Interesting (none / 0) (#8)
    by Ga6thDem on Wed May 19, 2010 at 09:38:59 AM EST
    and thanks for the info. Conway should make a note of recent events and not have Obama campaign for him and have the big dog campaign for him.

    If the GOP establishment in KY is anything like the GOP establishment here in GA i would wager that they will not put their support behind Paul. Oh, they'll say they are but the behind scenes action will probably be lukewarm at best. The GA GOP hates the "paulheads" because he was against the War in Iraq.


    What did I just hear about (none / 0) (#13)
    by christinep on Wed May 19, 2010 at 11:54:14 AM EST
    the suddenly victorious Paul @ a private country club for his victory party, defending the location to TeaParty types et al by referencing Tiger Woods playing at country clubs and being a role model for youth. Based upon that and the reported failure-to-take-concession-call, it may be this Libertarian persona needs a quick course in speaking and acting on the campaign trail.

    Score one for the "firebaggers" :) (none / 0) (#7)
    by Militarytracy on Wed May 19, 2010 at 09:36:26 AM EST
    I hate that label.  I do have a disabled kid though and as if all the surgeries and healings aren't difficult enough, I always have to fight and argue and threaten Humana....therefore I think Blanche should burn!

    Yesterday (none / 0) (#16)
    by jbindc on Wed May 19, 2010 at 01:03:51 PM EST
    Sean Trende of RCP had this analysis;

    Almost all election analysts now agree that 2010 will not be a good year for Democrats. The latest RCP Averages for the major Senate races show Republicans picking up 7 Senate seats (down from 8 one month ago). This is a striking reversal from the early months of Obama's presidency, when most forecasters were predicting Democratic gains.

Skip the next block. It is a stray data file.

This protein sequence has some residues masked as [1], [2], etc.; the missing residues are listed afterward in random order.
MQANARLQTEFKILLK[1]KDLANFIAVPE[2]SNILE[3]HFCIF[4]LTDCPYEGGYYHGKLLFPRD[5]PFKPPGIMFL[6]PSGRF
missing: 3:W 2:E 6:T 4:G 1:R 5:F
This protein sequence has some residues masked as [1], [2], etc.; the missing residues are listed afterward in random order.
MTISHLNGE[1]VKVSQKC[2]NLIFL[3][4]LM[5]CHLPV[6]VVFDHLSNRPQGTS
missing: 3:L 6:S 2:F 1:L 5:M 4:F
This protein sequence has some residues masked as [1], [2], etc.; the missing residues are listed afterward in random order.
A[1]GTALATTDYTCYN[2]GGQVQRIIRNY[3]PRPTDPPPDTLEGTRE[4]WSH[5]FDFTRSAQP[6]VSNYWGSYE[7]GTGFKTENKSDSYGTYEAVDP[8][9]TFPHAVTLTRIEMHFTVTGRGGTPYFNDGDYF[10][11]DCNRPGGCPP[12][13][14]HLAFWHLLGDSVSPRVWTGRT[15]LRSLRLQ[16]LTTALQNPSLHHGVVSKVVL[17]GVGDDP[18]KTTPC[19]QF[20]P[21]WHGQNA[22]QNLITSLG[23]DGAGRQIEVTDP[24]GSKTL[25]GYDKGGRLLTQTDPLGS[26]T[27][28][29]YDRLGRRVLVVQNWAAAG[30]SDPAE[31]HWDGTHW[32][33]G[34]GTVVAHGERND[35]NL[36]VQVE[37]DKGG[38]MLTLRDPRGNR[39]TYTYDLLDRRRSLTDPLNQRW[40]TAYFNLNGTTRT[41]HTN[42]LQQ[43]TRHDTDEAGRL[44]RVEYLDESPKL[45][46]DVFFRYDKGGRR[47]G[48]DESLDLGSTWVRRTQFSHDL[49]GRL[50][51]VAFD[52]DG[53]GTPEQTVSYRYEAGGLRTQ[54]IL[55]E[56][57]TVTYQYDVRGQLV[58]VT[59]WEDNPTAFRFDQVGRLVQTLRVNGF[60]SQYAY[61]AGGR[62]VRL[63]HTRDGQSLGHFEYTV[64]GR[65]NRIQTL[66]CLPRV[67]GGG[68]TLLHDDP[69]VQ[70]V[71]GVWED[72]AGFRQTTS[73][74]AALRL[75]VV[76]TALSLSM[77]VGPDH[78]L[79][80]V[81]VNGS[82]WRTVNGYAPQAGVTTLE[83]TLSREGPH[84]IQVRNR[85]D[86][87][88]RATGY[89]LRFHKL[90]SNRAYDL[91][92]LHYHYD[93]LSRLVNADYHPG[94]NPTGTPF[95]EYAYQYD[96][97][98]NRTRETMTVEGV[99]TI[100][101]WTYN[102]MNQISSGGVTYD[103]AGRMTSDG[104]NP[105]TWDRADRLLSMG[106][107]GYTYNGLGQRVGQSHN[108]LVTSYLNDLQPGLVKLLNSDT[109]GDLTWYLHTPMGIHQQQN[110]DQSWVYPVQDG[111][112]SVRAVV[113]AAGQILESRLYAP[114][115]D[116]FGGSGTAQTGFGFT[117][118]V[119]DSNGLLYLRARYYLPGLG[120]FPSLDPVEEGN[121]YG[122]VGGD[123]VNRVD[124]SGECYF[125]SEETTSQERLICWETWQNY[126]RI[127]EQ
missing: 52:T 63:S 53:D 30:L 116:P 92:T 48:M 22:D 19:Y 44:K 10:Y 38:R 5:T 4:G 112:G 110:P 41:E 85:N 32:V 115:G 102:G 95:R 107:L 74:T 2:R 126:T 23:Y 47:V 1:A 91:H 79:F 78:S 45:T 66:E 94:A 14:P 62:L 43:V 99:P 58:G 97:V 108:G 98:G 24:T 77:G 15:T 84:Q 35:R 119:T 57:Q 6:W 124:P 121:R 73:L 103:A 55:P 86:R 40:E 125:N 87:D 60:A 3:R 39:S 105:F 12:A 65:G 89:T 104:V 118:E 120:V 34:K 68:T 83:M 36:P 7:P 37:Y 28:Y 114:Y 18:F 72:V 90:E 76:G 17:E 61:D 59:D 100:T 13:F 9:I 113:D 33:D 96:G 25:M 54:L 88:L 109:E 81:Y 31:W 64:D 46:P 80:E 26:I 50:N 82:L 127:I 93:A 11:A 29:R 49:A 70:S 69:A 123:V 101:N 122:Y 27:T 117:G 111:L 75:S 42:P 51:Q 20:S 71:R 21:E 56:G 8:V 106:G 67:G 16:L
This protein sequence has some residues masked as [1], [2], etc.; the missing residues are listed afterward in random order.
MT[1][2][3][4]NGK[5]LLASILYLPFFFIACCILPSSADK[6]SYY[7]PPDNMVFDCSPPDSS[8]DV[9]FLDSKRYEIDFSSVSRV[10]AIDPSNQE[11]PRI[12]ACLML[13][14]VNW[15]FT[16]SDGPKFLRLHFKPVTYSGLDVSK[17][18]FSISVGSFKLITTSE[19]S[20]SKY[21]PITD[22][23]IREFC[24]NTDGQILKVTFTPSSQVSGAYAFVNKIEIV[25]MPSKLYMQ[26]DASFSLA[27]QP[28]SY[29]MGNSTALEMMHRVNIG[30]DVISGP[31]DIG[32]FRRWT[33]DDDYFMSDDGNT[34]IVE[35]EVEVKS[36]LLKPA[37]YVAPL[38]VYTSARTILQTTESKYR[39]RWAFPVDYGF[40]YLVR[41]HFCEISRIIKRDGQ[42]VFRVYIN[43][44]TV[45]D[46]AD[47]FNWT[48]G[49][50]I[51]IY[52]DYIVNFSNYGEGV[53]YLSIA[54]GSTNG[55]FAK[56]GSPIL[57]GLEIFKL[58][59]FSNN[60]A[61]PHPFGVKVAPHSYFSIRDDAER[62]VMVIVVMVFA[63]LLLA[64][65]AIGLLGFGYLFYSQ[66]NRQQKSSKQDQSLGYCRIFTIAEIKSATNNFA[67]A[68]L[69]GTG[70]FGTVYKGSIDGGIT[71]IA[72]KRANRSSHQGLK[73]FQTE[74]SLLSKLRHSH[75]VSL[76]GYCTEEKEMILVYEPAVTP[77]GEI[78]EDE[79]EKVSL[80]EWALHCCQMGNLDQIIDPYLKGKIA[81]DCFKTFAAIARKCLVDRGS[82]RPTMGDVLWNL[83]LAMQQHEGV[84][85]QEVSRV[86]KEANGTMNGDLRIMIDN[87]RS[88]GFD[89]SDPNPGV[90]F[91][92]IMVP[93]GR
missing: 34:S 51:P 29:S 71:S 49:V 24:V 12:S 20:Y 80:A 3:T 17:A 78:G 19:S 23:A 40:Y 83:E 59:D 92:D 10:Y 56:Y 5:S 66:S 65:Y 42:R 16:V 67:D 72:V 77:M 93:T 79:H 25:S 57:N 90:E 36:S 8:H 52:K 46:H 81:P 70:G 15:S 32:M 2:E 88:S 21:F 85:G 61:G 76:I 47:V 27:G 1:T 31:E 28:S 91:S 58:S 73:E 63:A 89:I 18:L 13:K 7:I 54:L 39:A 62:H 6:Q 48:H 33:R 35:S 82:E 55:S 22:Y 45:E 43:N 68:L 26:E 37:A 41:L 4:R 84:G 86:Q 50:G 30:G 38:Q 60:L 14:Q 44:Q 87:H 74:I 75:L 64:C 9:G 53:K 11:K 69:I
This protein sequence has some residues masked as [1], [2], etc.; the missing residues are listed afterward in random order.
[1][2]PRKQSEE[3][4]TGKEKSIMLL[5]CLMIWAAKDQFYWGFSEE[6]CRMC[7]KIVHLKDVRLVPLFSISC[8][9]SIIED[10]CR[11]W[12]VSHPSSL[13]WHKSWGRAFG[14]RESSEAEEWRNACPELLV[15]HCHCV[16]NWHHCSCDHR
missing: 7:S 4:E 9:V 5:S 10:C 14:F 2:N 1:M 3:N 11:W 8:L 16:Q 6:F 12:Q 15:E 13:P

The House has shown similar movement. Early in the cycle, pundits predicted sunny days for the Democrats in November of 2010, with beltway forecasters like Charlie Cook ("Obama's Democrats are heading down a track much closer to 1934's [when they picked up seats]") and Stu Rothenberg ("[T]he chance of Republicans winning control of either chamber in the 2010 midterm elections is zero") arguing that major GOP gains were close to impossible. Today it is a different story, and Cook now believes that it is hard to see how Democrats keep the House, while Rothenberg sees a 25-30 seat pickup (with gains in excess of 40 seats possible). I see a 50-seat Democratic loss as the most likely outcome, with the potential for things to get considerably worse.

    One way to sort through these different scenarios is to examine what drives these losses for Democrats. Is 2010 shaping up to be an Anti-Incumbent, Anti-Liberal or Anti-Democratic year? This isn't easily reducible to statistical testing, but I think it goes a long way toward explaining whether Democrats will lose 20 seats, 50 seats, or 80 seats. 

    He goes on in length to breakout each scenario, which was very interesting.  I don't know his track record, but it was something to think about.